Original Wings Drummer Denny Seiwell Delivers Bluesy 'Live and Let Die' With His Trio: Premiere

Original Wings Drummer Denny Seiwell Delivers Bluesy 'Live and Let Die' With His Trio: Premiere


Denny Seiwell, the original drummer in Paul McCartney's Wings, makes no apologies for tapping some of that repertoire for his Denny Seiwell Trio. The jazz outfit included five McCartney song on its first album, Reckless Abandon, while the upcoming Boomerang will feature a bluesy shuffle treatment of “Live and Let Die,” premiering exclusively below.

“On the first album I thought if we stood a chance of catching a little more interest we should just do some McCartney tunes,” the New York-born Seiwell, who joined Wings after playing on Paul & Linda McCartney's 1971 album Ram, tells Streets Talkin. “So we did a few tunes that would lend themselves to the jazz format and when I would do these Beatle Fests in New York and Chicago and stuff the fans were more apt to buy the record if it had McCartney material on it. And I thought for this one we should have at least one McCartney track, and it would probably help with sales, so I said, 'Why don't we do the track I'm best-known for,' which is 'Live and Let Die,' and we knocked it into shape, trying to keep as much of the record as we could in our original. It's a fun tune, and it didn't take very much time to whip that into shape.”

McCartney, he adds, has checked off on all of the Seiwell Trio's versions of his material, including “Live and Let Die.” “He loved everyone one of 'em,” Seiwell reports. “I sent him the first album and he just got a kick out of it, and then as soon as we did 'Live and Let Die' he wanted to hear it and he thought it was just great — 'Very cool,' he said. “Live and Let Die,” composed and recorded for the 1973 James Bond film of the same name, was the last thing Seiwell did with Wings before leaving to return move to Los Angeles and resume his jazz career. Seiwell has seen McCartney's pyrotechnic-laced live performances of the song over the years, and he does not mind being away from that particular fray.

“I was there when we did the TV special and they blew the piano up, and that was enough for me,” Seiwell recalls with a laugh. “The poor violin players that were scattered behind us, they did not know that this thing was rigged to blow up at the end of the song; They put a little too much power in there and when it blew it swept Henry (McCullough, Wings guitarist) off his feet and the lid of the piano was made out of balsa wood and it was like a ball of flame that went up and over the violin players' heads and they were clutching their Stradivariuses and, oh my God, I thought someone was going to have a heart attack.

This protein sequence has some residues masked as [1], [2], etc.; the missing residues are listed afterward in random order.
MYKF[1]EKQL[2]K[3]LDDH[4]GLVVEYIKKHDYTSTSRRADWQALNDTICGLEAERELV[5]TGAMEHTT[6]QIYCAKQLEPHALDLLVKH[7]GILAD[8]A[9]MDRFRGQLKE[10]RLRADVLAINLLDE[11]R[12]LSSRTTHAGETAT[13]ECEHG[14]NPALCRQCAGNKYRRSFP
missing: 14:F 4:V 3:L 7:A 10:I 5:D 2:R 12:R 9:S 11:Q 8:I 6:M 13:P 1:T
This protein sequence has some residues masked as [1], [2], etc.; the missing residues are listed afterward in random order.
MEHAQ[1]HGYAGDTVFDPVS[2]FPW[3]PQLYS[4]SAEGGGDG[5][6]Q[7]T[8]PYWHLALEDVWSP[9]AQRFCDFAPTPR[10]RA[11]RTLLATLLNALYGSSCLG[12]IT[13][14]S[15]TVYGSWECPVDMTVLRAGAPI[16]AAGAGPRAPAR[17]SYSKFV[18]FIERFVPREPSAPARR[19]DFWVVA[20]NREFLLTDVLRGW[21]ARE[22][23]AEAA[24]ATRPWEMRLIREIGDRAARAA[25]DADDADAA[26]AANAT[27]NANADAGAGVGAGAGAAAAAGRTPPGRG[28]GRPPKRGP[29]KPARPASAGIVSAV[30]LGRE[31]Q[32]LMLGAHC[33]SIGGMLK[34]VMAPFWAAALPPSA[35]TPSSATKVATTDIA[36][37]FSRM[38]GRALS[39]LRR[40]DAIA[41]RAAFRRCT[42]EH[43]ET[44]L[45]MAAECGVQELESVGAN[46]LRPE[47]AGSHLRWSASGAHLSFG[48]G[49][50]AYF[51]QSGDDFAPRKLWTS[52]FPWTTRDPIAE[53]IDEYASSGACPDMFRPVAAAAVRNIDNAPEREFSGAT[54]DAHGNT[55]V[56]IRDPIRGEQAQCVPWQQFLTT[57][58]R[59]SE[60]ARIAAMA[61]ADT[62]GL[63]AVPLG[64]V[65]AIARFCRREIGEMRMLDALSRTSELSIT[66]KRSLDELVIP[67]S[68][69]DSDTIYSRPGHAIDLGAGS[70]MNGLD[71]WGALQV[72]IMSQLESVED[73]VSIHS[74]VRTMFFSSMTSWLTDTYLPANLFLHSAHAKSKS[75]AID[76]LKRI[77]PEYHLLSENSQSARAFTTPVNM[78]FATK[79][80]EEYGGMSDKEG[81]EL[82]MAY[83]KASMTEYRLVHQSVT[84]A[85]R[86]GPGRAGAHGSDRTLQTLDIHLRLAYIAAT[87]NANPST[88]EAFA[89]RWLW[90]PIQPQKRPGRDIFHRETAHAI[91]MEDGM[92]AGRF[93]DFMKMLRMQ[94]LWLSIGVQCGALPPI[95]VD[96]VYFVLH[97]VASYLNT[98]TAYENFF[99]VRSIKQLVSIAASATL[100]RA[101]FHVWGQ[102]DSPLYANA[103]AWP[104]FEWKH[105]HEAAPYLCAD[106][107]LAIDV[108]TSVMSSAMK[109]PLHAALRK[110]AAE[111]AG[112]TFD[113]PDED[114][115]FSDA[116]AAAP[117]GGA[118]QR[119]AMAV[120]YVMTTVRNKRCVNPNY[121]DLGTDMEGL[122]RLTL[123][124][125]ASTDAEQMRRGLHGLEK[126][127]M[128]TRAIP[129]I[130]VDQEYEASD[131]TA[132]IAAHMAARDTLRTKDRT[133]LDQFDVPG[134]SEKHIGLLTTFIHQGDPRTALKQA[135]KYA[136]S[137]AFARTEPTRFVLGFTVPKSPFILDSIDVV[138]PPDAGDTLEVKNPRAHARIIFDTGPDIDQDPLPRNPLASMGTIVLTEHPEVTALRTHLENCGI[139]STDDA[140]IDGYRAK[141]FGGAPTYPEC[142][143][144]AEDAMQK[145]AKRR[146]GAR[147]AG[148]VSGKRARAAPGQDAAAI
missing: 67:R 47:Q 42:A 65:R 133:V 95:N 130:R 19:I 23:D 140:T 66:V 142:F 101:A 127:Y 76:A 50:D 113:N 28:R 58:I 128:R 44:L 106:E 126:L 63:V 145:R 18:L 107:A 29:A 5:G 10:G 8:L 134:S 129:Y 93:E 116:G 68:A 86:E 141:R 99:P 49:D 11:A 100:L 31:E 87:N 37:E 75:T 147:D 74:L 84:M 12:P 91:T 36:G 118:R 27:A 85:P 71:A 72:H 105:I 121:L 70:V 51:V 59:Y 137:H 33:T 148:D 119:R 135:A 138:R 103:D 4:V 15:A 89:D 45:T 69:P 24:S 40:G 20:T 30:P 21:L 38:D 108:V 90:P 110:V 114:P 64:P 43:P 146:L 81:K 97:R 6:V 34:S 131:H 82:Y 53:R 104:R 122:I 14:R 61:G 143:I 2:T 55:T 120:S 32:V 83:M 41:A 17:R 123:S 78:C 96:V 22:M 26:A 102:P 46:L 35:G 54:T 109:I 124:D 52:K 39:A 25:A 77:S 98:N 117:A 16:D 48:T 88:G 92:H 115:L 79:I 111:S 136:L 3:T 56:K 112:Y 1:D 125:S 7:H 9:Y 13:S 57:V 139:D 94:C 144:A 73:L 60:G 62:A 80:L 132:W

“I've seen Paul's show a couple of times and it's really nice they way they do it, but I don't need that anymore.”

Seiwell is, in fact, happy enough in the more sedate confines of his Trio, which he formed seven years ago with guitarist John Chiodini and organist Joe Bagg. “It was something I'd really been looking for all my life,” the drummer says. “I've always had that love for jazz and after making a couple hundred pop records for everybody on the planet I thought it's just time to revisit that, and I always wanted to have an organ trio.” In addition to “Live and Let Die,” Boomerang (out in September and available for pre-order) features six originals by Chiodini and Bagg — Edgar Winter plays saxophone on the latter's “Baby Mama” — as well as covers of songs by Caesar Carmargo Mariano, Jule Styne and Sammy Cahn and Eddie Daniels.

“I think we've got something unique,” Seiwell says, “and the more we play together it just keeps getting better — even though we don't have that much time together, actually, to perform live. But every time we play we'll catch ourselves going for the same thing at the same time and playing a lot of licks and figures together. There's always smiles when we play. It really is one of those musical situations you wait for your whole life and then bang, it's here.”